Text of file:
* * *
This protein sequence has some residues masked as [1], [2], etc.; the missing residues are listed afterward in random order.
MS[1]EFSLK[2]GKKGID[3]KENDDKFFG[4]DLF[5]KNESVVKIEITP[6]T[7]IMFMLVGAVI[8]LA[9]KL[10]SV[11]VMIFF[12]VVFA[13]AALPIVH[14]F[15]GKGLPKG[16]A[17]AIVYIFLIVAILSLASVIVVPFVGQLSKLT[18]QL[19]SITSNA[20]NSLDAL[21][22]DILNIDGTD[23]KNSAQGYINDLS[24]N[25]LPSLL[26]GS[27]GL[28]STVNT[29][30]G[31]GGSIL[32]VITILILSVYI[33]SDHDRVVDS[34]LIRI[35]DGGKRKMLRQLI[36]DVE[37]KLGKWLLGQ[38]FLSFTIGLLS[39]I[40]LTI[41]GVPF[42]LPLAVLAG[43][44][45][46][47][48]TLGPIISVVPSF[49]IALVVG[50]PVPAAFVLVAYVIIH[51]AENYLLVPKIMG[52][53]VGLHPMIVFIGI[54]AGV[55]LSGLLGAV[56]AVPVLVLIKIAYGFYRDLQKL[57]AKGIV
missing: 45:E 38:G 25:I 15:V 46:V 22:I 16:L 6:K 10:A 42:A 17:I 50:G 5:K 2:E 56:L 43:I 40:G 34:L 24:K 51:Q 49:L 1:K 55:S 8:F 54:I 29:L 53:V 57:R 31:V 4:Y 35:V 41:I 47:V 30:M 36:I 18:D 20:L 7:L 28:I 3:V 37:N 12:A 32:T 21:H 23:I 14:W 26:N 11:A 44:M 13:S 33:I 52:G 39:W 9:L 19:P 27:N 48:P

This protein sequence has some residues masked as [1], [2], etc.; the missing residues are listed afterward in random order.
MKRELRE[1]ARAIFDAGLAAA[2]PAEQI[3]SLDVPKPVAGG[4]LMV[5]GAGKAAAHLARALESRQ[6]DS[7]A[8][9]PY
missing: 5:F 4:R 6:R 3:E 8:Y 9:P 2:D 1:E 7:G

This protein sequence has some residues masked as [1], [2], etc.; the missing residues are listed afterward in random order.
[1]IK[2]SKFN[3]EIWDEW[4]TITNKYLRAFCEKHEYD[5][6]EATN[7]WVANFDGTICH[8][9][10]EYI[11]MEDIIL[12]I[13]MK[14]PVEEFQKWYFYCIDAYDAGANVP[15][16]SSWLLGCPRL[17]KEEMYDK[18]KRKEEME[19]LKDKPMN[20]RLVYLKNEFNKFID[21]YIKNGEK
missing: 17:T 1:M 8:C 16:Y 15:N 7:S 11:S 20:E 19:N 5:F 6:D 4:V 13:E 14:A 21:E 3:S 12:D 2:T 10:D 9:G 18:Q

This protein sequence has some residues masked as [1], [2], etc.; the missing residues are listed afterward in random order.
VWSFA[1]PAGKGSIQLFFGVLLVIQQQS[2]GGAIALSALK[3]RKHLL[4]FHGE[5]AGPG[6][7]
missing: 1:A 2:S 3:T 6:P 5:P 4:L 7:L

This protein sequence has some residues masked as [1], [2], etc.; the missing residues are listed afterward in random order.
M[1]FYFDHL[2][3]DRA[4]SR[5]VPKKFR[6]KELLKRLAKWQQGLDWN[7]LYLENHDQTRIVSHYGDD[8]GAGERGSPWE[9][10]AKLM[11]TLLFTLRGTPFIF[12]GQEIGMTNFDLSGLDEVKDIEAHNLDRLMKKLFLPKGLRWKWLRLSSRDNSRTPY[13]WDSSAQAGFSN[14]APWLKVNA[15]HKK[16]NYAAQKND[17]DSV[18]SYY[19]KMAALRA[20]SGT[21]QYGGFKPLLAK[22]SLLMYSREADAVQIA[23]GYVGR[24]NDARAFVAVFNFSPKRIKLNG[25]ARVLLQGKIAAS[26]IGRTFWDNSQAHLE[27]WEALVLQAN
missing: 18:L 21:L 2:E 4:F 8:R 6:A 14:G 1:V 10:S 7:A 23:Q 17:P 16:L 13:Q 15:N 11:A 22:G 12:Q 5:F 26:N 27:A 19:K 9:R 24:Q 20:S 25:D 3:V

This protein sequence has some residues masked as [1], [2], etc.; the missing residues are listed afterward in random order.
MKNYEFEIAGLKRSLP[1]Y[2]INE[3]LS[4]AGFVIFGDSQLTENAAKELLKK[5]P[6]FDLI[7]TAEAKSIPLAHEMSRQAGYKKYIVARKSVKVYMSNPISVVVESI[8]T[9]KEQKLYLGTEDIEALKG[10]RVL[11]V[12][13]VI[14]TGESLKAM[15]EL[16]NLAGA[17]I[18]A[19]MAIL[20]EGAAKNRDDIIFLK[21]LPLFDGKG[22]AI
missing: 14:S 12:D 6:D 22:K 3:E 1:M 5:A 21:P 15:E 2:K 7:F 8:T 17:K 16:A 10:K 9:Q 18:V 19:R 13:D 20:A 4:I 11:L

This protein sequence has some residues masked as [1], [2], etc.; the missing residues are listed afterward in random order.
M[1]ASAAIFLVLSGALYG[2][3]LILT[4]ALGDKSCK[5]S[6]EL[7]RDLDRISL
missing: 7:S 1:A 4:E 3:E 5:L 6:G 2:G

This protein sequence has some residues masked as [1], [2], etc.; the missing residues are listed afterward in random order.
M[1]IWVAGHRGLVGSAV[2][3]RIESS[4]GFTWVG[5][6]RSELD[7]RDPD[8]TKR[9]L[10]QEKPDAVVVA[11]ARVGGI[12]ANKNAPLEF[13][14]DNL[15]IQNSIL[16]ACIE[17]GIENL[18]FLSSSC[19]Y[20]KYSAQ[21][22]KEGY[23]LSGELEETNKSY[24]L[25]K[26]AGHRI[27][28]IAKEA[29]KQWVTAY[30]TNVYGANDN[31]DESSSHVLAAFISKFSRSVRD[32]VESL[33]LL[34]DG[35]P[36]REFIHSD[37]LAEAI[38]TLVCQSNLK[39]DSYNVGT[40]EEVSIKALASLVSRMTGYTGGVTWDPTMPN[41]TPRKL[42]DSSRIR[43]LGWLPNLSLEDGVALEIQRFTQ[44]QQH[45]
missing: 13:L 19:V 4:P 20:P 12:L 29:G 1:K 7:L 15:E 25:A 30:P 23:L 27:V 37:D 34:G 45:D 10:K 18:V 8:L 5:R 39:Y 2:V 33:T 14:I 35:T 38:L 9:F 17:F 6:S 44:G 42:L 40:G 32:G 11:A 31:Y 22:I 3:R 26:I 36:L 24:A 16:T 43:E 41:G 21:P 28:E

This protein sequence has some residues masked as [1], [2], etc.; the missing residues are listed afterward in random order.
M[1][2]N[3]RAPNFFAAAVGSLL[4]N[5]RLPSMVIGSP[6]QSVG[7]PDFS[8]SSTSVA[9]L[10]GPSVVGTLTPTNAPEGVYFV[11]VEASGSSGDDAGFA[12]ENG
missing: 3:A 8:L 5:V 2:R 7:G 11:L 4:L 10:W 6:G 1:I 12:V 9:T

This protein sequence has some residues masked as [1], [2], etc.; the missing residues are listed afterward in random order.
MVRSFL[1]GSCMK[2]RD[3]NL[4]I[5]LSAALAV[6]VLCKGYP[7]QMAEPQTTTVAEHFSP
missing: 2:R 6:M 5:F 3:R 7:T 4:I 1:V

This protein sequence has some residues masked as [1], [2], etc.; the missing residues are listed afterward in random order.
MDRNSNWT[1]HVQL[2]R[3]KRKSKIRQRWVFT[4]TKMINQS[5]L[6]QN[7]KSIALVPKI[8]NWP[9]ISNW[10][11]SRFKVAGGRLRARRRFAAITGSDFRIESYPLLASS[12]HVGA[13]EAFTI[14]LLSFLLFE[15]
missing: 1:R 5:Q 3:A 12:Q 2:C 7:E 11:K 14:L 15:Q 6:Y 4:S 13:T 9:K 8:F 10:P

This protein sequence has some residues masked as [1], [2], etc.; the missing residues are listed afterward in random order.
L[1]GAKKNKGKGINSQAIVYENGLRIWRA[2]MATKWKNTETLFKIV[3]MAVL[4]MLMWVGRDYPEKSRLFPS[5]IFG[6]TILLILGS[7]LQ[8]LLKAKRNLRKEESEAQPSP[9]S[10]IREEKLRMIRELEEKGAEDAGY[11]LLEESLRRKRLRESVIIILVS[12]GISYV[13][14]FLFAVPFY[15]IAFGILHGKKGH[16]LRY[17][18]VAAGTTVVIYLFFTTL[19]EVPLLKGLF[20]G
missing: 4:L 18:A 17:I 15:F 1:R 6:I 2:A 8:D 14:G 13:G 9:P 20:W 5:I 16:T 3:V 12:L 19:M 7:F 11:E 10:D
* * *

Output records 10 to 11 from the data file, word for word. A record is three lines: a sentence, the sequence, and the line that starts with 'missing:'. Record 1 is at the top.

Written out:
This protein sequence has some residues masked as [1], [2], etc.; the missing residues are listed afterward in random order.
MVRSFL[1]GSCMK[2]RD[3]NL[4]I[5]LSAALAV[6]VLCKGYP[7]QMAEPQTTTVAEHFSP
missing: 2:R 6:M 5:F 3:R 7:T 4:I 1:V

This protein sequence has some residues masked as [1], [2], etc.; the missing residues are listed afterward in random order.
MDRNSNWT[1]HVQL[2]R[3]KRKSKIRQRWVFT[4]TKMINQS[5]L[6]QN[7]KSIALVPKI[8]NWP[9]ISNW[10][11]SRFKVAGGRLRARRRFAAITGSDFRIESYPLLASS[12]HVGA[13]EAFTI[14]LLSFLLFE[15]
missing: 1:R 5:Q 3:A 12:Q 2:C 7:E 11:K 14:L 15:Q 6:Y 4:S 13:T 9:K 8:F 10:P